The idea for a tax to be levied on international flights and the revenue used for scaling up funding for the Millennium Development Goals was first put forward by a working group commissioned by Former French President Jacque Chirac in 2004. Discussed among other tools, the Commission report proposed international taxation as a tool to ensure stable and continuous contributions and a way to redistribute the wealth created by globalization to the fight against poverty and inequality. At the UN Millennium +5 Summit in September 2005, the “Lula group” persuaded 66 countries to support a proposal for an experimental tax at the international level and to sign the “Declaration on Innovative Sources of Financing for Development”. The European Commission also released a staff working paper that analyses how a contribution on airline tickets might be used by EU Member States as a source of development aid. As a result of these efforts it was eventually decided to pilot an international solidarity contribution on plane tickets to finance against HIV/AIDS and other pandemics.

The idea of international air-ticket solidarity has first been implemented by France on the grounds that such an initiative would help make globalisation more equitable. It was launched in February 2006 at the Ministerial Conference on ‘Solidarity and Globalization: Innovative Financing for Development and against Pandemics.’ Shortly thereafter 14 countries (Brazil, Chile, Republic of Congo, Cyprus, France, Ivory Coast, Jordan, Luxembourg, Madagascar, Mauritius, Nicaragua, Norway, Republic of Korea and the United Kingdom) followed suit. Similar to how the IFFIm was established as a sustainable financing tool serving the GAVI Alliance, it was decided that the solidarity tax would be set up to finance UNITAID. UNITAID is an international facility which “aims to improve access to treatments against HIV/AIDS, malaria and tuberculosis for the populations of developing countries, by getting lower prices of quality medicines and diagnostics which are still too expensive for these countries, and speed up their availability and delivery in the field.”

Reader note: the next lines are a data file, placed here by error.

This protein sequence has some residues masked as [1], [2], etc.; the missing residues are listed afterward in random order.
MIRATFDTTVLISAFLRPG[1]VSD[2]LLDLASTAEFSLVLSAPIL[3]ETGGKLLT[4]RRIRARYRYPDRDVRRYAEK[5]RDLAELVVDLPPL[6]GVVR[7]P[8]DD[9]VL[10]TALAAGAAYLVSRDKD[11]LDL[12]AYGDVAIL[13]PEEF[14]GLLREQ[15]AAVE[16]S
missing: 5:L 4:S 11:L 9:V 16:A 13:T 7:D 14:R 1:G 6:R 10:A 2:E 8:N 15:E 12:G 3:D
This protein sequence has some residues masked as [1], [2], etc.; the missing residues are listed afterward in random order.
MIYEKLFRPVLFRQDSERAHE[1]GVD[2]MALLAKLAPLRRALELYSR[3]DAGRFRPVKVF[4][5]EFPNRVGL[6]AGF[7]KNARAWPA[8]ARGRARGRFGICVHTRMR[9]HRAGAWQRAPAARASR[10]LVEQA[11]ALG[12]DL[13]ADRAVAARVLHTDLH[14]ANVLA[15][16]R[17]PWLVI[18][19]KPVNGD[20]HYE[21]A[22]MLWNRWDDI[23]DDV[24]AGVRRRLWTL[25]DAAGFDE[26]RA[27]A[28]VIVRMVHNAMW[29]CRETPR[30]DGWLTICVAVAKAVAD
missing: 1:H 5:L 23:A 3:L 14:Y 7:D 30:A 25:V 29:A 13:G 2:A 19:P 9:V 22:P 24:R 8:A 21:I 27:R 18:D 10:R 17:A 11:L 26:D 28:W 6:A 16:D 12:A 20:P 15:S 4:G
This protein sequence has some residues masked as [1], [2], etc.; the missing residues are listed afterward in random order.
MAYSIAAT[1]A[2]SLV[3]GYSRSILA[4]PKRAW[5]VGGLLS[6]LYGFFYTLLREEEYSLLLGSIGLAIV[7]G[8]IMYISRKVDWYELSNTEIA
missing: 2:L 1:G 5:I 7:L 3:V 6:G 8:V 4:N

The airline tax is essentially a series of national taxes that countries commit to levy voluntarily. Once implemented, the tax is applied to all airlines departing from countries which are imposing it. A levy on airline tickets is paid by passengers when purchasing the tickets as a form of ad-valorem tax. It is often added to existing airport tax. And it up to the country do decide on rates and conditions. For example in France the tax is highly differentiated, with economy class passengers paying maximum rates of EUR €1 per departure to destinations within Europe and EUR €4 to destination outside of Europe. For business- and first-class travellers the rate is higher at EUR €10 and €40 respectively. The revenue is collected by airline companies who act as intermediary agents and forwarded directly to UNITAID, or to national governments which will then further forward revenue to UNITAID as agreed.

Initially opponent to the tax suggested that it would be a distorting force in the market with a potential to disrupt demand; however, since the launch in 2006 there has been no evidence to support this claim. Though it cannot be attributed to the tax, airline carrier Air France actually saw a +5% increase in traffic a year after the tax was instituted. While various points of criticism have been raised, ranging from questions of efficiency to equity of such tax, the tax does appear to be performing with success. Currently 82% of UNITAID funds come from the tax. In 2007 the UNITAID budget exceeded U.S. $320 million and is expected to rise as high as U.S. $500 million in 2009. Furthermore, the tax presents very little extra administrative burden as its collection is embedded in existing structures.